Title: Boys of Blur
Author: N.D. Wilson
Genre: Middle grade fiction, children’s fantasy
Publisher: Random House
Rating: 5 out of 5 stars
Source: ARC from the publisher
Number of pages: 208
First line: Out in the muck, where a sea of sugarcane stops and swamps begin, sitting beside a lake bigger than some countries, there is a town called Taper.
When Charlie moves from Palm Beach to the small town of Taper, Florida, he discovers a different world. Pinned between the everglades and the swampy banks of Lake Okeechobee, the small town produces sugar cane . . . and the fastest runners in the country. Kids chase muck rabbits in the fields while the cane is being burned and harvested. Dodging flames and blades and breathing smoke, they run down the rabbits for three dollars a skin. And when they can do that, running a football is easy.
But there are things in the swamp, roaming the cane at night, that cannot be explained, and they seem connected to sprawling mounds older than the swamps. Together with his step-second cousin Herman “Cotton” Mack, the fastest boy on the muck, Charlie hunts secrets in the glades and on the muck flats where the cane grows secrets as old as the soft earth, secrets that haunted, tripped, and trapped the original native tribes, ensnared conquistadors, and buried runaway slaves. Secrets only the muck knows.
I know I’ve talked before about the fiction vs. nonfiction dilemma – the idea that with certain authors, either their nonfiction or their fiction works for me, but not both. I think N.D. Wilson is going to be one of those authors. I really enjoyed his book 100 Cupboards when I read it aloud to the boys, but I was just “meh” about his nonfiction work Death by Living. Because I enjoyed his previous middle grade fiction, I said “yes” to a review copy of his newest children’s novel, Boys of Blur, and I can tell you that I and my two youngest boys are very happy I did.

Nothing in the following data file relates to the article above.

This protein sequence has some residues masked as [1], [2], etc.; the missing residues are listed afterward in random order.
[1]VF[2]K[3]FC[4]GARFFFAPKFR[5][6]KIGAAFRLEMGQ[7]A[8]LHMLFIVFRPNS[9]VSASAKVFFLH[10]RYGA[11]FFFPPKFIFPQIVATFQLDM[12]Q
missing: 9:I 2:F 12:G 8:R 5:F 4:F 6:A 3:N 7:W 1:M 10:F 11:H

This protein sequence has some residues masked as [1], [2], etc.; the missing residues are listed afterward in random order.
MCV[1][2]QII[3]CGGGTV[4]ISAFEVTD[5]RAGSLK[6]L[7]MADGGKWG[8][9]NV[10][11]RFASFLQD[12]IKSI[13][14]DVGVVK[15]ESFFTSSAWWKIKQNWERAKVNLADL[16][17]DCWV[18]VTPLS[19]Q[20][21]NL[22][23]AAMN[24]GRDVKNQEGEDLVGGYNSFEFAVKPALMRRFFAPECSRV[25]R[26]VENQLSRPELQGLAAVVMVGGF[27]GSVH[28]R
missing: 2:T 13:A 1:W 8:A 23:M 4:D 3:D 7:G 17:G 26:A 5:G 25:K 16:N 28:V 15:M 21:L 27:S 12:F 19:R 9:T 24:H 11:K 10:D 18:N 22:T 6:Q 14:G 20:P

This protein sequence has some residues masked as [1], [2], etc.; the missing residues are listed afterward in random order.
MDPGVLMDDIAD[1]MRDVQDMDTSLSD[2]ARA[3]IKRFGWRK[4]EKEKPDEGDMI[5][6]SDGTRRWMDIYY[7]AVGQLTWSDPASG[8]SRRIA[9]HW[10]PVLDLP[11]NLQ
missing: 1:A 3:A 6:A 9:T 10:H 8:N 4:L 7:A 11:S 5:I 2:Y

Wilson grew up reading the fantasy of Tolkien and Lewis, and got the idea that Britain was a magical, mythical land. I remember reading somewhere that he began to wonder why there couldn’t be just as much fantasy and magic in the United States. Boys of Blur is the result of that speculation – and it is a fantastic read. Wilson is a storyteller at heart; he knows how to create atmosphere and tension and emotion and movement. His characters are completely drawn with the fewest words necessary; his settings are the same way. Choosing just the exact words to thrust you into the world of the book is an art form that Wilson has in spades. Because he doesn’t get too wordy, you are left with a beautifully descriptive novel that moves at lightning speed. There were mornings that we quickly read through thirty or forty pages, not wanting to stop, not even noticing how much time was going by because we were so immersed in Charlie’s story.
And what a story! It is full of myth and fantasy and larger than life characters and history that goes deep into the muck. The evil that is converging on Taper is truly wicked, and just the right kind of scary. The Gren and their Mother are chill-inducing villains, and Charlie’s quest to rid Taper of their creeping hatred is the stuff of legends.
One last thing: Charlie’s family is blended and multi-racial, and there is no big deal made of it. After his abusive father was taken away, his mom, Natalie, married Mack, a big, African-American, ex-NFL player. They give Charlie a half-sister. He also gains a bunch of African-American cousins, which is how he gets hooked up with Cotton, his partner in his exploration of the mounds in the muck. I found it refreshing that Wilson dealt with a biracial family without dealing with it – it was simply a fact.